Here is a real code sample doing something very simple – and in this case, the explicit boxing is mostly a lexical tax without representation.

    

      // original language requires explicit __box operation

int my1DIntArray __gc[] = { 1, 2, 3, 4, 5 };

      Object* myObjArray __gc[] = { __box (26) , __box (27) , __box (28) , __box (29) , __box (30) };

 

      Console::WriteLine( "{0}\t{1}\t{2}", __box (0) ,

              __box(my1DIntArray->GetLowerBound(0)),

              __box(my1DIntArray->GetUpperBound(0)) );

 

As you can see, there is a whole lot of boxing going on. Under T2, value type boxing is implicit [note that all T1 to T2 translations are output of the mcfront tool]:

 

      // revised language makes boxing implicit

array<int>^ my1DIntArray = {1,2,3,4,5};

array<Object^>^ myObjArray = {26,27,28,29,30};

 

      Console::WriteLine( "{0}\t{1}\t{2}", 0,

   my1DIntArray->GetLowerBound( 0 ),

   my1DIntArray->GetUpperBound( 0 ) );

     

Boxing is a peculiarity of the .NET unified type system. Value types directly contain their state, while reference types are an implicit duple: the named entity is a handle to an unnamed object allocated on the managed heap. Any initialization or assignment of a value type to an Object, for example, requires that the value type be placed within the managed heap this is where the image of boxing it arises first by allocating the associated memory, then by copying the value type s state, and then returning the address of this anonymous Value/Reference hybrid. Thus, when one writes in C#

 

object o = 0; // C# implicit boxing

 

there is a great deal more going on than is made apparent by the simplicity of the code. The design of C# hides the complexity not only of what operations are taking place under the hood, but also of the abstraction of boxing itself. T1, on the other hand, concerned that this would lead to a false sense of efficiency, puts it in the user s face by requiring an explicit instruction,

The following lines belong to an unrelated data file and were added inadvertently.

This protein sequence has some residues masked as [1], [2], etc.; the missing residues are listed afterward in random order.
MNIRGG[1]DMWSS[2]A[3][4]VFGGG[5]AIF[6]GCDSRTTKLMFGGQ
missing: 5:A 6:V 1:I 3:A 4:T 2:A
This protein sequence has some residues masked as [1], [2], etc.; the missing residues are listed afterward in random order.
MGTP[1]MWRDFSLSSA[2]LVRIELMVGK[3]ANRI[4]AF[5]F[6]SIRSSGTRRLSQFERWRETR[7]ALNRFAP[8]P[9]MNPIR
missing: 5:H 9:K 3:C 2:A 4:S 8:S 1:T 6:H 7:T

Object *o = __box( 0 ); // T1 explicit boxing

 

as if in this case one had any choice, or that it particularly matters when one is invoking Console::WriteLine. In my opinion, forcing the user to make an explicit request in these cases in at best the equivalent of one s mother repeatedly demanding as one is trying to leave the house, now you will be careful, won t you? Or, if you like, the child in the back seat asking, five minutes out from the house, are we there yet? In both cases, we are not questioning the sincerity behind the intent. And that is why boxing is implicit under T2:

 

Object ^o = 0; // T2 implicit boxing

 

There are side-effects to implicit boxing, of course. One of which being that the above initialization is not setting the object to null, but to address a boxed instance of the integer value zero. This requires the introduction of some entity that can represent a tracking handle to no object. Everyone s original choice, of course, is null, and lucky for C# they could start from scratch and introduce just such a keyword. Adding a paradigm to an existing language presents a few more constraints think of the somewhat analogous problem of turning fins into legs, or introducing lungs, as marine life moved onto land. In any case, my original choice was the refnull, which one can t champion with any real enthusiasm, and that has evolved over a year and a half into nullptr, as in: